U.S. News & World Report has named Wright State University’s online graduate programs in education and business as among the best in the nation for 2017.
The magazine ranked Wright State’s online Master of Education program offered by the College of Education and Human Services 43rd among the 275 schools responding to the survey, naming it among “Best Online Programs — Graduate Education.”
And the Wright State Raj Soin College of Business’ Master of Information Systems and Master in Logistics and Supply Chain Management was ranked 63rd out of 139 respondents and was named among the “Best Online Programs — Graduate Business.”
Wright State’s Industrial and Human Factors Engineering program offered by the College of Engineering and Computer Science was ranked 56th among 94 schools, topping well-known schools such as the University of Florida, University of Colorado and University of South Carolina.
And Wright State’s online nursing program offered by the College of Nursing and Health was ranked 94th among 116 schools.
Don Hopkins, director of the master’s programs in the Department of Information Systems and Supply Chain Management, said the department is honored to once again be ranked among the top online programs in the country.
“These continue to be two fast-growing areas in terms of employment and strategic leadership in corporations, and we are proud of our graduates and their accomplishments,” Hopkins said.
Another ranked program was Wright State’s online MBA program, which received a ranking of 124th out of 255.
“That we were able to achieve this ranking based on just one year in which the MBA was offered with an online-only option is a testament to the outstanding faculty, staff and students at the Raj Soin College of Business,” said Thomas Traynor, the college’s associate dean for graduate programs and executive education. “The online education infrastructure and support staff at Wright State deserve tremendous credit for having put in place excellent computing systems and helping faculty integrate the latest technology and methods for online learning into our programs.”
U.S. News based its rankings on instructor engagement with students, student services and technology, faculty credentials and training, admissions selectivity and peer reputation.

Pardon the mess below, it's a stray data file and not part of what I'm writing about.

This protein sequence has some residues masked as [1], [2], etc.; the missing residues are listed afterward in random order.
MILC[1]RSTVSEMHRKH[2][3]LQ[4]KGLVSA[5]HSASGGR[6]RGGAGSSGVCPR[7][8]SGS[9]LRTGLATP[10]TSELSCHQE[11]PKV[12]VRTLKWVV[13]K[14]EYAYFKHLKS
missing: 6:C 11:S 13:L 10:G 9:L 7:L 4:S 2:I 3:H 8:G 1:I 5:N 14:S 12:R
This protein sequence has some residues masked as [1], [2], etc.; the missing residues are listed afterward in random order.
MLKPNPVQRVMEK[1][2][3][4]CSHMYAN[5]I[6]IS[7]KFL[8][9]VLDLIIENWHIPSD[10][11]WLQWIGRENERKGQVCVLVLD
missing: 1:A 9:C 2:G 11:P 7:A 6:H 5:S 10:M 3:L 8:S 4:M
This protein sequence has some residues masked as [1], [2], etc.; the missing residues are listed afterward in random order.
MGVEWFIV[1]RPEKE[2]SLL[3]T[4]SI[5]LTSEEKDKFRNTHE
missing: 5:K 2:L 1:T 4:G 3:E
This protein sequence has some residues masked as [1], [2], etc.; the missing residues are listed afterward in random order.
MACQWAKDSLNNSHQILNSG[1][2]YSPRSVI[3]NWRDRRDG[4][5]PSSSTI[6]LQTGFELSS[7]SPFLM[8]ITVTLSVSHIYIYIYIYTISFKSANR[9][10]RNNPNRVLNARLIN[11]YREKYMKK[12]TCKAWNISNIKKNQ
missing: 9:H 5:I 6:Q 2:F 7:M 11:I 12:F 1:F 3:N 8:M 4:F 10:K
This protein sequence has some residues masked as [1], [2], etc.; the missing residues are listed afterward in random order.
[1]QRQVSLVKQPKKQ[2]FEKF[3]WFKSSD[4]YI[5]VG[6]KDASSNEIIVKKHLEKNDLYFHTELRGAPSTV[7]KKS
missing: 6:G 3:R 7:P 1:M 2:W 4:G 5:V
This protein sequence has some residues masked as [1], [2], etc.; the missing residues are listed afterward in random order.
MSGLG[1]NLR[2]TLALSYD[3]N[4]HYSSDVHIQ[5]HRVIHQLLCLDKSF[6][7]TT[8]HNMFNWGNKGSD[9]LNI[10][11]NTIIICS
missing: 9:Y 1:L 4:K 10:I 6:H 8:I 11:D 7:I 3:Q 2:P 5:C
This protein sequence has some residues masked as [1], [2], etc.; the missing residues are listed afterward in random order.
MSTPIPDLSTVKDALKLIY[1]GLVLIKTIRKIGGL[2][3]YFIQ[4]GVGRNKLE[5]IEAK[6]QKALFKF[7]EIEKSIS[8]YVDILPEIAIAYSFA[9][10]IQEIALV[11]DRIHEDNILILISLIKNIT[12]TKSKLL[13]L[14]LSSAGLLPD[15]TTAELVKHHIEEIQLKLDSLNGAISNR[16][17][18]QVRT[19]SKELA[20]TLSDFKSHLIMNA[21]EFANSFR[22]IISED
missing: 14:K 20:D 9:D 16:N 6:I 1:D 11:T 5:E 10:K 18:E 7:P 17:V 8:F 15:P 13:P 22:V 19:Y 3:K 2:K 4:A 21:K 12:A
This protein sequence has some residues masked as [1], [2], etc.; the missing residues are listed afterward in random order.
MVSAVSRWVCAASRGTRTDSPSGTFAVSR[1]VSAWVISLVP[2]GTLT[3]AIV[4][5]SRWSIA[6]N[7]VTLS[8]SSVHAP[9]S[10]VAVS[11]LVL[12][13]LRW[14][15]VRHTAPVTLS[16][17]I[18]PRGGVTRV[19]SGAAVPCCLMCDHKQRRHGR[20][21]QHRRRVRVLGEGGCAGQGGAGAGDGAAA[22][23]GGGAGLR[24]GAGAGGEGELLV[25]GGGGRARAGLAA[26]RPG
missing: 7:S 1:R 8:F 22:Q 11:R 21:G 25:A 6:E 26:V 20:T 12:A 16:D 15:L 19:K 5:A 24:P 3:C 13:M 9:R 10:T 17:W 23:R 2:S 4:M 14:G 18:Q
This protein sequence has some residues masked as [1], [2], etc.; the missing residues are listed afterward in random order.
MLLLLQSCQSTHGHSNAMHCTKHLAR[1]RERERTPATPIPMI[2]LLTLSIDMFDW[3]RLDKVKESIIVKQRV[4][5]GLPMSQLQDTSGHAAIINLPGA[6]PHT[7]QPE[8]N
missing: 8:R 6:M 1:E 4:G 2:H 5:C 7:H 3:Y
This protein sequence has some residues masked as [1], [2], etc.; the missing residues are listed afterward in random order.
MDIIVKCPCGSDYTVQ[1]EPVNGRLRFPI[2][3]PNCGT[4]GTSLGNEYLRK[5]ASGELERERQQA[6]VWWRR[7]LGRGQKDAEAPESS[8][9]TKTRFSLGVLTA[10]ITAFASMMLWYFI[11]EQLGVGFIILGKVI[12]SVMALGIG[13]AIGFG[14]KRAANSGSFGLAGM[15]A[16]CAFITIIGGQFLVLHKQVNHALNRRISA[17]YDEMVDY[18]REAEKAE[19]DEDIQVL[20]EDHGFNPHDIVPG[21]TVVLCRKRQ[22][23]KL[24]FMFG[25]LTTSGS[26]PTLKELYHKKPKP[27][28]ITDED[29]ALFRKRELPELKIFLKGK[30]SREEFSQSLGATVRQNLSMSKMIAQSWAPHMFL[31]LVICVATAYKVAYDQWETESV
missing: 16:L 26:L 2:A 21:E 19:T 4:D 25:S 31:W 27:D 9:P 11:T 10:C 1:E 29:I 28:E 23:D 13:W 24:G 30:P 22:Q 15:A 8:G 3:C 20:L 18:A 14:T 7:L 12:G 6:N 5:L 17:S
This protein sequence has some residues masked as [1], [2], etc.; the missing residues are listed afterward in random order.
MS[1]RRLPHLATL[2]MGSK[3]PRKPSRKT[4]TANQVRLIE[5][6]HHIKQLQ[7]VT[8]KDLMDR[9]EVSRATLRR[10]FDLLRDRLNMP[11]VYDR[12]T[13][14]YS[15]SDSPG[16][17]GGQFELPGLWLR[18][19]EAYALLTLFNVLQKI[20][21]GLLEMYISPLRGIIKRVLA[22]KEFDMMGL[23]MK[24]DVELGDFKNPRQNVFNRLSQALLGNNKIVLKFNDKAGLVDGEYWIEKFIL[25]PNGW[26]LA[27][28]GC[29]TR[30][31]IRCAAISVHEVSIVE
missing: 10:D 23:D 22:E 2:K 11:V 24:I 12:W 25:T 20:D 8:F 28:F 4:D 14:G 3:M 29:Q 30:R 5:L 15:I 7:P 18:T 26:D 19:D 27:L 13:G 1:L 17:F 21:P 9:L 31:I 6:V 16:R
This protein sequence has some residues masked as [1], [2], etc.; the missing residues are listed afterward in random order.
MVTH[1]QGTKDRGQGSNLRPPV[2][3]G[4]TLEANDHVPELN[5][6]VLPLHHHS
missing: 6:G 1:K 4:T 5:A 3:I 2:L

Wright State’s College of Education and Human Services offers four asynchronous online programs, two leading to a Master of Education and two leading to an educational specialist degree.
Two of the programs focus on curriculum, instruction and professional development for educators who want to mentor younger teachers, develop curriculum, improve teaching strategies or oversee special programs for students. The other two programs provide coursework for those who aspire to be principals and superintendents.
“We continue meeting the student demand for totally online programs, but we are infusing synchronous activities to provide for ‘live’ interactions between class participants and the course instructors,” said Grant Hambright, director of educational leadership programs.
These online programs have their roots in the former Teacher Leader Program, which began in the 1970s as a way to reach out to students by sending faculty members to teach courses in outlying areas where there were a significant number of students, such as Lake Campus, Marysville, Madison Plains, Mason and Fairfield.
As online technology developed, the program morphed initially into a hybrid model and then to asynchronous online delivery. The programs now have more than 120 students.
The programs are delivered by faculty in the Department of Leadership Studies in Education and Organizations.
“The programs are highly successful due to the hard work of distinguished faculty members including Grant Hambright, Yoko Miura, Chris Cline and Nancy Williams and program coordinator Kyra Robinson,” said Carol Patitu, chair of the department.
Online and on-campus students are integrated in the Master in Industrial and Human Factors Engineering, experiencing the same lectures, assignments and instructor interactions. Program graduates work in industries such as automobile, aerospace, health care, military, logistics and supply chain, retail, defense contractors and many others.
“Online graduate education gives working engineers the best of all worlds, and our program really strives to meet their needs,” said Frank Ciarallo, associated professor in the Department of Biomedical, Industrial and Human Factors Engineering. “It enables students to manage their current job, family, personal life and career goals.”
The program, which accepts students with bachelor’s degrees in many engineering and other disciplines, is staffed with seven full-time, tenure-track faculty as well as full-time instructors.
“With our great faculty, technology setup and tech-savvy students, it’s a great way to further career goals in engineering,” said Ciarallo. “It’s really satisfying being part of the successful life stories of the students. Students with the ambition and commitment to do the online master’s program really see the return on the investment.”